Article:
According to a recent study carried out by Transparency International, Somalia was deemed to be the most corrupt nation in the world. The economic and political instability of Somalia has made it the site of many human rights violations, particularly against women. Females are underrepresented in the workforce as well as education. In fact, slightly over 1/3 of the students at the primary school level are girls, and very little progress has been made in this regard.
I had the images of perpetual civil war, insurgent groups, and turmoil on my mind when I was on my way to meet Marian Zeila, a 25 year old Somalian woman that started an organization called Somali Media Women’s Association (SOMWA). In the face of such uncertainty, Zeila is part of a generation of Somalian women trying to promote gender equality and improve the position of women.
As a 21-year-old woman in Baidoa, Zeila established the organization in an effort to increase the presence of women in Somali media. Their work is not limited to the media: their goal is also to increase the role of women in decision-making roles, as well as capacity building. SOMWA is a part of demonstrating a need to prioritize gender equality within Somalia. They have held training workshops and have worked with local religious leaders to change cultural perspectives about women working, and being more visible in the media.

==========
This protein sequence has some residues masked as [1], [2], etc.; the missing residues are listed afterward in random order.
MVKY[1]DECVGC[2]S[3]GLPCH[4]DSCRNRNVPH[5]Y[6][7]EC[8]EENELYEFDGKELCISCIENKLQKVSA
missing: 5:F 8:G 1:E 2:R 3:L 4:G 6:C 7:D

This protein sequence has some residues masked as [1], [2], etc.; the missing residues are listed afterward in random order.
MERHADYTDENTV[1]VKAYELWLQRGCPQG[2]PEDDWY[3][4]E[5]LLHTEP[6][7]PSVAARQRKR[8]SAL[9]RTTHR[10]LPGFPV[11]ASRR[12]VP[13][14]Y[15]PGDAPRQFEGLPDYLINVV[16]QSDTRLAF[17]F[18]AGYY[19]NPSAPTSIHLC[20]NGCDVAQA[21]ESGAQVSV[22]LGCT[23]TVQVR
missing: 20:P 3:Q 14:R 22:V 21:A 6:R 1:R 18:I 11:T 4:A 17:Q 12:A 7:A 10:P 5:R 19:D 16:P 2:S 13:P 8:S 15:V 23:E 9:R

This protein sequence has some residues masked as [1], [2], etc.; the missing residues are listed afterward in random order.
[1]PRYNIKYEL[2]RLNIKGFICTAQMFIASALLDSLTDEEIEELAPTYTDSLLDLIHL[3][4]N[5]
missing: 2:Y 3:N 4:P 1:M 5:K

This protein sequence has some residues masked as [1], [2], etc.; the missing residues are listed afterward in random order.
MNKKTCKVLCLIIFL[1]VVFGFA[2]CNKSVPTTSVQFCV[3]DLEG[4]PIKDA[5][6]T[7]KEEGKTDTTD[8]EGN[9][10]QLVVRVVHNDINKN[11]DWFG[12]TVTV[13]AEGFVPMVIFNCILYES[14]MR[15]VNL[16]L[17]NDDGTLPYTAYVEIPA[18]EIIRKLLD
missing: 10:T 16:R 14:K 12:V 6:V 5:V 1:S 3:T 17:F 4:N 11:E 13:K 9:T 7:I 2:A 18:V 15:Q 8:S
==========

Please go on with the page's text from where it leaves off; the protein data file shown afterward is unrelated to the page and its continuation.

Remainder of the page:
Now 25 and living in London, Zeila was able to have a conversation with me about her plans for herself, and her work with SOMWA. While political unrest has made things difficult for many women’s organizations in Somalia, Zeila continues her work from abroad.
Marian Zeila: At home, I worked with local radio. Women face problems in the media, and we wanted to build capacity, increase the skills and rights of women. We implemented workshops in order to empower women to go forth and work in the media. We also published a magazine called, “Voice of Women.”
MMW: What are some of the challenges that SOMWA has faced?
MZ: In some regions, women are not allowed to work, and our offices have moved from my hometown of Baidoa to the capital, Mogadishu. We are still conducting workshops, but some of the political unrest makes it difficult.
MMW: Does SOMWA do work outside of the media?
MZ: We used to work against violence against women, with a network based in Uganda called the TBV network. We would send reports, publish documents, and conduct research. SOMWA is the most active women’s organisation in Somalia right now.
MMW: What is the relationship of SOMWA with the Muslim community?
MZ: SOMWA has a good relationship with some religious leaders. SOMWA invites them to speak on panels or on the radio.
MMW: What are your plans for SOMWA in the future?
MZ: We are working on the website, and creating more efforts, as well as engaging more on the international level. As time goes on, we want to work on increasing the presence of women in politics, and increasing the role of women in the decision making process.